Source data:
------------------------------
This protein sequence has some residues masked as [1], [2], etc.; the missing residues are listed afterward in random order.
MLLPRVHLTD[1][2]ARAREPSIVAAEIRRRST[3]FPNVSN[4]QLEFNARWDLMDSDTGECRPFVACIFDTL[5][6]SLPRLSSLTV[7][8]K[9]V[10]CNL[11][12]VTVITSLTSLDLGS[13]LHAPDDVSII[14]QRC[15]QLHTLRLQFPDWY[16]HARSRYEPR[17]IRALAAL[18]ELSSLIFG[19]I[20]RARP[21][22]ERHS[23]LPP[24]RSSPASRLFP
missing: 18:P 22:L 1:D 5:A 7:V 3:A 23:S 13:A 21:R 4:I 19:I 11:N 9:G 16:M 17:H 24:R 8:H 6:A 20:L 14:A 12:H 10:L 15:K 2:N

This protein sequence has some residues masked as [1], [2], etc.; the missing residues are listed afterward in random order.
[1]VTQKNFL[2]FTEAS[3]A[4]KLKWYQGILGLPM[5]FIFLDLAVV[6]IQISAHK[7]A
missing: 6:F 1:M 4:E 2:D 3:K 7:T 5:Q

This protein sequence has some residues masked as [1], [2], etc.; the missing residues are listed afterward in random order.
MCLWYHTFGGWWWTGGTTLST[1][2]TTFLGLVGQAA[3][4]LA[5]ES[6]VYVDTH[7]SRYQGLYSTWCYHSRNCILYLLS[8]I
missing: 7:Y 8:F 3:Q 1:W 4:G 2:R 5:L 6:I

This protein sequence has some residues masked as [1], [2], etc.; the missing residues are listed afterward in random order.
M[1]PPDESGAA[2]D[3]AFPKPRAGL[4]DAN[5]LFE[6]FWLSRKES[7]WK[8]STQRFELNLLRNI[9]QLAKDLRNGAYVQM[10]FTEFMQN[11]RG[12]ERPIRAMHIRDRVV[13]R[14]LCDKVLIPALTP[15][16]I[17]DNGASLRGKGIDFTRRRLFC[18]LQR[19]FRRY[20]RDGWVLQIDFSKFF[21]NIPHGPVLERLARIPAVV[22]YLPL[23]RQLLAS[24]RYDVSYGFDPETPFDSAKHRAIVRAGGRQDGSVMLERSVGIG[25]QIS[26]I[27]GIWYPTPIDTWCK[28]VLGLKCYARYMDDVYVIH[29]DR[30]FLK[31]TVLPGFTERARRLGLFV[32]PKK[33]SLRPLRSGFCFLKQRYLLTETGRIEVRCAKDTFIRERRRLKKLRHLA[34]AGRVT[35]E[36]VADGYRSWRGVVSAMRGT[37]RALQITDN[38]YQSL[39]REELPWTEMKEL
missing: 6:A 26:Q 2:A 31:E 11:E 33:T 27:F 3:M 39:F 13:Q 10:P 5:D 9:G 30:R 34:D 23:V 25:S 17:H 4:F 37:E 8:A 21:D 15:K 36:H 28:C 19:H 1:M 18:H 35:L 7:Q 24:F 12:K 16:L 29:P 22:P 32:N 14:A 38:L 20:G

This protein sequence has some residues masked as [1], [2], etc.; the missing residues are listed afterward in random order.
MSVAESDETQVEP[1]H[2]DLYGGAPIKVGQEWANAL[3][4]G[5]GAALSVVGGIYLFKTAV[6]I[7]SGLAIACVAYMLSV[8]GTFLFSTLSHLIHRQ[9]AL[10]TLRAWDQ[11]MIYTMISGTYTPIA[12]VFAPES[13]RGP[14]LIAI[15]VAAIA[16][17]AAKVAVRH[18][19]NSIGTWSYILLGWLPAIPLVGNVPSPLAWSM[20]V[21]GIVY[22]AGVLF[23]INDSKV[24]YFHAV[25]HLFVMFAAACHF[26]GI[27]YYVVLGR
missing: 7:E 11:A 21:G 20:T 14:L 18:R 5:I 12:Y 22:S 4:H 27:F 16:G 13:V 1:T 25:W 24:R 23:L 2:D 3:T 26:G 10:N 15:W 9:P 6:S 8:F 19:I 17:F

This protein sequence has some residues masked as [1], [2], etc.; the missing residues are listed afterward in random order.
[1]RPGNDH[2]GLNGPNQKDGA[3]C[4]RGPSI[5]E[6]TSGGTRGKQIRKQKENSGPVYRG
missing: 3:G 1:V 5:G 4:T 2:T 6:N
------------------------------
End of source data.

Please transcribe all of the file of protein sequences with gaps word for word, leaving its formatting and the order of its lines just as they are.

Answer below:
This protein sequence has some residues masked as [1], [2], etc.; the missing residues are listed afterward in random order.
MLLPRVHLTD[1][2]ARAREPSIVAAEIRRRST[3]FPNVSN[4]QLEFNARWDLMDSDTGECRPFVACIFDTL[5][6]SLPRLSSLTV[7][8]K[9]V[10]CNL[11][12]VTVITSLTSLDLGS[13]LHAPDDVSII[14]QRC[15]QLHTLRLQFPDWY[16]HARSRYEPR[17]IRALAAL[18]ELSSLIFG[19]I[20]RARP[21][22]ERHS[23]LPP[24]RSSPASRLFP
missing: 18:P 22:L 1:D 5:A 7:V 3:A 23:S 13:A 21:R 4:I 19:I 11:N 9:G 16:M 17:H 24:R 8:H 6:A 20:L 14:A 12:H 10:L 15:K 2:N

This protein sequence has some residues masked as [1], [2], etc.; the missing residues are listed afterward in random order.
[1]VTQKNFL[2]FTEAS[3]A[4]KLKWYQGILGLPM[5]FIFLDLAVV[6]IQISAHK[7]A
missing: 6:F 1:M 4:E 2:D 3:K 7:T 5:Q

This protein sequence has some residues masked as [1], [2], etc.; the missing residues are listed afterward in random order.
MCLWYHTFGGWWWTGGTTLST[1][2]TTFLGLVGQAA[3][4]LA[5]ES[6]VYVDTH[7]SRYQGLYSTWCYHSRNCILYLLS[8]I
missing: 7:Y 8:F 3:Q 1:W 4:G 2:R 5:L 6:I

This protein sequence has some residues masked as [1], [2], etc.; the missing residues are listed afterward in random order.
M[1]PPDESGAA[2]D[3]AFPKPRAGL[4]DAN[5]LFE[6]FWLSRKES[7]WK[8]STQRFELNLLRNI[9]QLAKDLRNGAYVQM[10]FTEFMQN[11]RG[12]ERPIRAMHIRDRVV[13]R[14]LCDKVLIPALTP[15][16]I[17]DNGASLRGKGIDFTRRRLFC[18]LQR[19]FRRY[20]RDGWVLQIDFSKFF[21]NIPHGPVLERLARIPAVV[22]YLPL[23]RQLLAS[24]RYDVSYGFDPETPFDSAKHRAIVRAGGRQDGSVMLERSVGIG[25]QIS[26]I[27]GIWYPTPIDTWCK[28]VLGLKCYARYMDDVYVIH[29]DR[30]FLK[31]TVLPGFTERARRLGLFV[32]PKK[33]SLRPLRSGFCFLKQRYLLTETGRIEVRCAKDTFIRERRRLKKLRHLA[34]AGRVT[35]E[36]VADGYRSWRGVVSAMRGT[37]RALQITDN[38]YQSL[39]REELPWTEMKEL
missing: 6:A 26:Q 2:A 31:E 11:E 33:T 27:F 3:M 39:F 13:Q 10:P 5:D 9:G 30:R 34:D 23:V 25:S 17:H 4:F 37:E 8:A 21:D 15:K 36:H 28:C 19:H 1:M 18:H 35:L 7:Q 24:F 12:K 16:L 29:P 22:P 32:N 14:A 38:L 20:G

This protein sequence has some residues masked as [1], [2], etc.; the missing residues are listed afterward in random order.
MSVAESDETQVEP[1]H[2]DLYGGAPIKVGQEWANAL[3][4]G[5]GAALSVVGGIYLFKTAV[6]I[7]SGLAIACVAYMLSV[8]GTFLFSTLSHLIHRQ[9]AL[10]TLRAWDQ[11]MIYTMISGTYTPIA[12]VFAPES[13]RGP[14]LIAI[15]VAAIA[16][17]AAKVAVRH[18][19]NSIGTWSYILLGWLPAIPLVGNVPSPLAWSM[20]V[21]GIVY[22]AGVLF[23]INDSKV[24]YFHAV[25]HLFVMFAAACHF[26]GI[27]YYVVLGR
missing: 7:E 11:A 21:G 20:T 14:L 18:R 5:I 12:Y 22:S 4:H 27:F 16:G 13:V 1:T 25:W 24:R 23:L 2:D 3:T 26:G 10:N 15:W 9:P 6:S 8:F 19:I 17:F

This protein sequence has some residues masked as [1], [2], etc.; the missing residues are listed afterward in random order.
[1]RPGNDH[2]GLNGPNQKDGA[3]C[4]RGPSI[5]E[6]TSGGTRGKQIRKQKENSGPVYRG
missing: 3:G 1:V 5:G 4:T 2:T 6:N